Migraines and the link to Cardiovascular Disease

Migraines and the link to Cardiovascular Disease

USA- The author says while risks are slow, migraines should be accounted for as potential risks for cardiovascular diseases in men and women.

Billions of people worldwide suffer from migraines. It impacts their quality of life on a daily basis and can be a huge burden to society.

Past studies have suggested that migraines are linked to heart attacks and strokes, especially among women.  However migraines being linked to other heart problems are not well known.

Researchers from  Aarhus University Hospital, Denmark and Stanford University, USA tried to examine the risks of heart attacks, strokes, peripheral artery disease, which reduces the blood flow to limbs, also blood clots and tachycardia (fast hearbeat) and arrythmia (irregular heart beat) in people who suffered from migraines, compared to other people who ner have had a migraine.

Over 19 years, from 1995 to 2013 data was also collected by the Danish National Patient Registry.  Researchers also compared data from over 51,000 people who suffered and had been diagnosed with migraines, compared to another 510,000 who have never had a migraine before.  Every person that had a migraine, was placed with 10 people who were under the same gender and age who had never suffered from a migraine.

The majority of the participants were women, 71%.  Their average age of when they were diagnosed with migraines was 35 years old. 

Through 19 years of research they found that there was a connection between migraines, heart attacks, arrythmia and blood clots. 

For every 1,000 patients, 25 of them had a heart attack associated with migraines.  There were 17 patients who did not suffer from migraines, but 45 of them had ischaemic strokes which is a blood clot to the brain.  In comparison to those 25 patients who did not suffer from migraines. 

They were more comparable once they took body mass index and smoking into account. There was however, no connection between heart failure or peripheral artery disease. 

The links between stroke were a lot stronger on the first year of being diagnosed than later in patients life who had migraines accompanied by aura (seeing flashing lights before a migraine) than those who did not get aura, both men and women.

The studies done were only based on observations.  No final conclusions can be made about the cause and the authors cannot count out other causes or unknown factors like physical activity could have changed the results. Key factors should be taken into account in this research as well as long term progress anf follow through.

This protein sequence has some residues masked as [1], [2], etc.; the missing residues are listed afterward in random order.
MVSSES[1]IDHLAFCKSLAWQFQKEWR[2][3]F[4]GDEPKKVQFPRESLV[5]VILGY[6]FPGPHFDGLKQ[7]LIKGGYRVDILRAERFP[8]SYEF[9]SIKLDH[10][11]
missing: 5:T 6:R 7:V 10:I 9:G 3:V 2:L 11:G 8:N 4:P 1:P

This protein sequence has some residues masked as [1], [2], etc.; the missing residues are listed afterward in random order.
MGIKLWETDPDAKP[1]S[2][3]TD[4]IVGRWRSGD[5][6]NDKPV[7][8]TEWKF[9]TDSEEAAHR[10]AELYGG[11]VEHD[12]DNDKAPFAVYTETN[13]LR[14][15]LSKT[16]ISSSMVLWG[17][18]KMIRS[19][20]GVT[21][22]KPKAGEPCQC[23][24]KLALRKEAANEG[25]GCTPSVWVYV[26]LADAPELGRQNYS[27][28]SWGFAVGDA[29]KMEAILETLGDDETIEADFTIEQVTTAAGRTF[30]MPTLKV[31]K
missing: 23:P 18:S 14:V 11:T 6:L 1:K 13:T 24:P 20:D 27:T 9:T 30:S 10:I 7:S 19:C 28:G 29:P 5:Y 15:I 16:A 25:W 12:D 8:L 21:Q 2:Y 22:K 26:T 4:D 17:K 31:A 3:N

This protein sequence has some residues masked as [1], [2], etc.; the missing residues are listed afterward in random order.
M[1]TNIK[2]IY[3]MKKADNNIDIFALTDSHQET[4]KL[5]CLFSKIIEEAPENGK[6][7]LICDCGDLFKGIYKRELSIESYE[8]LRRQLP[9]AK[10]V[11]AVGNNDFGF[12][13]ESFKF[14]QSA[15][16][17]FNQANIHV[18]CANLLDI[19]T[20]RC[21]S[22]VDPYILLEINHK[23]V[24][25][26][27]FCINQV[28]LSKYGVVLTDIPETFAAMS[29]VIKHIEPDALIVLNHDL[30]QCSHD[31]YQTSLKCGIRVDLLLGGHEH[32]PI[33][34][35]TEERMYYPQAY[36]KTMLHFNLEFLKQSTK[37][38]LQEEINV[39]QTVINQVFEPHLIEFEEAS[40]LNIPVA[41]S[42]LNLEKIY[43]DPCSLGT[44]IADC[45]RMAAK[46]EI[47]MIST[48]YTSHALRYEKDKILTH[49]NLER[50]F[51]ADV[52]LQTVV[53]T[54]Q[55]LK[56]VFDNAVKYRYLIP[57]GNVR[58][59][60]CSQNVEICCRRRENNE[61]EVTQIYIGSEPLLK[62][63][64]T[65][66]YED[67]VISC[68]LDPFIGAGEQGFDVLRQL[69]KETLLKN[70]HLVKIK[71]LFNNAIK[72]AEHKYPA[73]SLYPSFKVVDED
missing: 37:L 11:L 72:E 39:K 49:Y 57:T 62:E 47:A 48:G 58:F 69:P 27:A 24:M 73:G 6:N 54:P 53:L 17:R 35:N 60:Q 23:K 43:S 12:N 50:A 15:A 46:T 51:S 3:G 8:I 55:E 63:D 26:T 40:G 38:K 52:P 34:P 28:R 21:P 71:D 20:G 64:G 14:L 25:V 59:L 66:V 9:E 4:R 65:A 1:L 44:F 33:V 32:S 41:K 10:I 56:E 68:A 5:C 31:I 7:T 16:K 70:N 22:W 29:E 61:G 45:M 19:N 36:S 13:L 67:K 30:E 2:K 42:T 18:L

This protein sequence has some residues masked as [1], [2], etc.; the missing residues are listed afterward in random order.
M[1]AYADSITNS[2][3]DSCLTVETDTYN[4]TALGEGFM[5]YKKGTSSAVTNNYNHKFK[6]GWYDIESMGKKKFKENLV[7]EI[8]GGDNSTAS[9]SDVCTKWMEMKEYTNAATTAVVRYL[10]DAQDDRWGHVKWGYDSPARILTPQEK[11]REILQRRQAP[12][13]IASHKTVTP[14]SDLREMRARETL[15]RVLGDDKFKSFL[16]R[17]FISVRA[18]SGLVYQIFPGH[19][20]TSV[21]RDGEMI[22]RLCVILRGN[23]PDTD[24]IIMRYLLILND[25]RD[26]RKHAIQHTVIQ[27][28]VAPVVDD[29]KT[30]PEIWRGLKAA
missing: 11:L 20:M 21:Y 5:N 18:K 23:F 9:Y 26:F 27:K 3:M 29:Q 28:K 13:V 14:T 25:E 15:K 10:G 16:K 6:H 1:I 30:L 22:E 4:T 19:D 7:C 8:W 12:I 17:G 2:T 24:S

Reasons why migraines place them at risk for cardiovascular disease are the fact that they use NSAIDS (anti-inflammatory drugs) which places them at higher risk of cardiovascular problems.  With that, they also outlined that migraines often causes patients to become immobolized, which in turn could cause blood clots.

Currently it is not recommended to use anti clotting drugs like Aspirin to treat migraine sufferers. But doctors should take that into consideration as migraine sufferers could benefit from an anti-coagulant drug, especially those at higher risk of heard disease. 

In conclusion, it is important to determine how we can reduce the risks of cardiovascular disease in patienst who suffer from migraines, migraines should be taken into serious considerations as possible factors for these diseases. 

Lots of information is now available to prove that migraines should be taken seriously and that there is a marker to link them to cardiovascular disease.  Something should be done to come up with a solution to this explains Professor Tobias Kurth to his other colleagues that were part of this research. There is no funding in Migraine Research.  They say is something that public should take seriously, act quickly and invest in funding for them to have studies in this field and in addition have a goal in mind to accomplish. 


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